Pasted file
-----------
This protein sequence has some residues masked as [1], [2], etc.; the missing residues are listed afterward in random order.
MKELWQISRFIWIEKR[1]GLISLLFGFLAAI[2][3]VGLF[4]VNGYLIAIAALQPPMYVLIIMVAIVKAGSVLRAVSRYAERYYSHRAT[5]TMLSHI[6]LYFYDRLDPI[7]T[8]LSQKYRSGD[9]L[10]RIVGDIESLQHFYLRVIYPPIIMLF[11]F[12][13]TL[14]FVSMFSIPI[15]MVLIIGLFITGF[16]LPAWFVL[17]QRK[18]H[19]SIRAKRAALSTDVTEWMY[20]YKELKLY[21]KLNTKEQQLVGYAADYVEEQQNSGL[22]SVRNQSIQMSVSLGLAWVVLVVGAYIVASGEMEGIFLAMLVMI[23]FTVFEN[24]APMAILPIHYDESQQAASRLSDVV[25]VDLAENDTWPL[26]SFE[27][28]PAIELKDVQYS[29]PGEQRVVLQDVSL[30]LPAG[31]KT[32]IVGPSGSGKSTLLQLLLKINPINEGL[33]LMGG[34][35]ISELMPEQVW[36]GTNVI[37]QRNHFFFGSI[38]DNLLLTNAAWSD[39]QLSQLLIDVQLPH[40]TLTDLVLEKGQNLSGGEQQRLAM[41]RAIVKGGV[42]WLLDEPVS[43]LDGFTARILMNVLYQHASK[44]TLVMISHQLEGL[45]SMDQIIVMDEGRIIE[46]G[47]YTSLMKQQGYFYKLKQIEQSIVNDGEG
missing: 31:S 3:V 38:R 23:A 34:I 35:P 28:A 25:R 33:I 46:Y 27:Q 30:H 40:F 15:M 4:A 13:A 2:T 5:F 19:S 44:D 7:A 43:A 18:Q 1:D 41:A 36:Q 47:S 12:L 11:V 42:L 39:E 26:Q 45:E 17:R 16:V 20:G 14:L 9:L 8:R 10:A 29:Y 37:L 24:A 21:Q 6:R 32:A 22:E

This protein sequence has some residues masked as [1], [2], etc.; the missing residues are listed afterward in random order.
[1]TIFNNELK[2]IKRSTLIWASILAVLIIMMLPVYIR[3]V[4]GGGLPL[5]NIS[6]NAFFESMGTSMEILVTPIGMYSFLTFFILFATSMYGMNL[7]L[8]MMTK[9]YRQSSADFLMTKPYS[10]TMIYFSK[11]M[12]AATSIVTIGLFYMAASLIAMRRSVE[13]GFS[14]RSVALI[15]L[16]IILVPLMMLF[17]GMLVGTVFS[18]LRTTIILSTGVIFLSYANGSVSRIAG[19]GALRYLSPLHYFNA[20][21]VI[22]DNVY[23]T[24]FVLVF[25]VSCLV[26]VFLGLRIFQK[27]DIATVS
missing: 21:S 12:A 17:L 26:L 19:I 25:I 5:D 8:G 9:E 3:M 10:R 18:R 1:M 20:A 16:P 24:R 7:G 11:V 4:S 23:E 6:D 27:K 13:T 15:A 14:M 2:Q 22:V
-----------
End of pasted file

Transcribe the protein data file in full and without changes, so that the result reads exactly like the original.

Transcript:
This protein sequence has some residues masked as [1], [2], etc.; the missing residues are listed afterward in random order.
MKELWQISRFIWIEKR[1]GLISLLFGFLAAI[2][3]VGLF[4]VNGYLIAIAALQPPMYVLIIMVAIVKAGSVLRAVSRYAERYYSHRAT[5]TMLSHI[6]LYFYDRLDPI[7]T[8]LSQKYRSGD[9]L[10]RIVGDIESLQHFYLRVIYPPIIMLF[11]F[12][13]TL[14]FVSMFSIPI[15]MVLIIGLFITGF[16]LPAWFVL[17]QRK[18]H[19]SIRAKRAALSTDVTEWMY[20]YKELKLY[21]KLNTKEQQLVGYAADYVEEQQNSGL[22]SVRNQSIQMSVSLGLAWVVLVVGAYIVASGEMEGIFLAMLVMI[23]FTVFEN[24]APMAILPIHYDESQQAASRLSDVV[25]VDLAENDTWPL[26]SFE[27][28]PAIELKDVQYS[29]PGEQRVVLQDVSL[30]LPAG[31]KT[32]IVGPSGSGKSTLLQLLLKINPINEGL[33]LMGG[34][35]ISELMPEQVW[36]GTNVI[37]QRNHFFFGSI[38]DNLLLTNAAWSD[39]QLSQLLIDVQLPH[40]TLTDLVLEKGQNLSGGEQQRLAM[41]RAIVKGGV[42]WLLDEPVS[43]LDGFTARILMNVLYQHASK[44]TLVMISHQLEGL[45]SMDQIIVMDEGRIIE[46]G[47]YTSLMKQQGYFYKLKQIEQSIVNDGEG
missing: 31:S 3:V 38:R 23:A 34:I 35:P 28:A 25:R 33:I 46:Y 27:Q 30:H 40:F 15:M 4:A 13:A 2:T 5:F 19:S 44:D 7:A 43:A 18:Q 1:D 41:A 36:Q 47:S 12:L 11:V 42:L 39:E 26:Q 45:E 17:R 16:V 20:G 14:L 9:L 8:R 10:A 29:Y 37:L 24:A 21:Q 6:R 32:A 22:E

This protein sequence has some residues masked as [1], [2], etc.; the missing residues are listed afterward in random order.
[1]TIFNNELK[2]IKRSTLIWASILAVLIIMMLPVYIR[3]V[4]GGGLPL[5]NIS[6]NAFFESMGTSMEILVTPIGMYSFLTFFILFATSMYGMNL[7]L[8]MMTK[9]YRQSSADFLMTKPYS[10]TMIYFSK[11]M[12]AATSIVTIGLFYMAASLIAMRRSVE[13]GFS[14]RSVALI[15]L[16]IILVPLMMLF[17]GMLVGTVFS[18]LRTTIILSTGVIFLSYANGSVSRIAG[19]GALRYLSPLHYFNA[20][21]VI[22]DNVY[23]T[24]FVLVF[25]VSCLV[26]VFLGLRIFQK[27]DIATVS
missing: 21:S 12:A 17:L 26:L 19:I 25:I 5:D 8:G 9:E 3:M 10:R 18:R 1:M 20:A 16:P 24:R 7:G 11:V 4:S 23:E 6:D 27:K 13:T 15:A 14:M 2:Q 22:V